Start by reviewing how your company functions. Review a complete work order flow chart to pinpoint the critical operations in your business. Make the necessary plans to contend with worst-case scenarios involving these aspects of your company.
Know ahead of time how you will replace damaged or destroyed equipment either through new purchases or leases. Put all the documents, along with relevant contact information from these providers, in a safe place (perhaps with your binder from Part I of this series).
Identify all the other companies you do business with (suppliers, shippers, etc.) on a daily basis. Communicate with them about their policies regarding crisis management. Will they still be able to serve you during troubled times? If not, make contingency plans to transfer the load to alternate suppliers. Keep contact information for all of these people with your other emergency data.
Make plans for what you will do if your office space or warehouse is destroyed. If your physical location is gone or inaccessible, you will need other arrangements. Can you run the business from another location? Can it run from your home? Maybe several homes? If not, then develop relationships with other companies where you both agree to share space during a disaster. Meet with local businesses in your building or area to coordinate crisis planning.
Make plans for payroll! No matter what, your employees will need to get paid.
Sounds like alot? Well, it has only just begun. Make sure you identify key personnel at all levels of your business and get them involved with this planning. Don't just tap senior level managers, but gather a wide cross section of your employees. They will identify aspects of your business that will require crisis support. Listen to them and take all appropriate steps. Business continuity is critical to success.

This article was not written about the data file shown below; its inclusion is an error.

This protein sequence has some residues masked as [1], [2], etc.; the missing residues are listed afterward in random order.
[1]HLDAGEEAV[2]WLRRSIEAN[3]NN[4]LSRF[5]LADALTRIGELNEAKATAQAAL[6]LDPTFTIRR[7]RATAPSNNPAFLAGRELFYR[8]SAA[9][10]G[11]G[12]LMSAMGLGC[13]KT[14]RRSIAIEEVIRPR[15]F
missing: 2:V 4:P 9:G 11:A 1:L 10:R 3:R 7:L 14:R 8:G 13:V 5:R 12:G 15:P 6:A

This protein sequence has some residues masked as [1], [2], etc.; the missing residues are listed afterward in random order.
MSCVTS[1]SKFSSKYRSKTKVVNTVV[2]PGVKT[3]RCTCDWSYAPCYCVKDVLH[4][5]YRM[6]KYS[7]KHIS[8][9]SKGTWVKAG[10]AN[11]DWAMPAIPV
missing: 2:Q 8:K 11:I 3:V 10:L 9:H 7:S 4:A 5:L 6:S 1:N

Now, assign all necessary roles in your crisis management plan. Don't take it all on yourself. Delegate as much as possible. Double up personnel on mission critical elements of your business. Provide the proper training to your crisis personnel based on their crisis recovery missions.
Communicate crisis management plans with your employees. Tell them what is expected from them during a disaster. Provide them with wallet cards with important phone numbers and crisis response information.
Now, talk to first responders, community crisis teams and utility companies about their crisis responses and how to best coordinate your efforts. Discuss any questionable parts of your plans with local police, fire and government agencies to determine legal or compliance issues. Now, document everything! Write it out and them print it. Take the hard copy and put it into your emergency plan binder.
Run a full scale drill of your crisis management plan. I recommend that you run it on a weekend to minimize the impact to the work day, then invite everyone to attend a barbecue at a local park to celebrate. The drill will show you all the failure points in your original plan and allow you to make adjustments.
Finally, make sure you have several copies of your crisis management manuals available off-site. Every January, you should take it out and review your plan, making changes as needed. Failing to plan is planning for failure. Generally, I hate clichés but this one was too appropriate. Make sure you take the time to develop an emergency plan. It may seem to be a big job (and it is) but you don't want to be caught needing one. In the aftermath of a natural disaster or a terrorist attack, you will have so many other concerns, it will be nice knowing that your business is taken care of.
If you would like some help developing your disaster recovery plans, contact us. Since we're from Florida, we know all about disasters.
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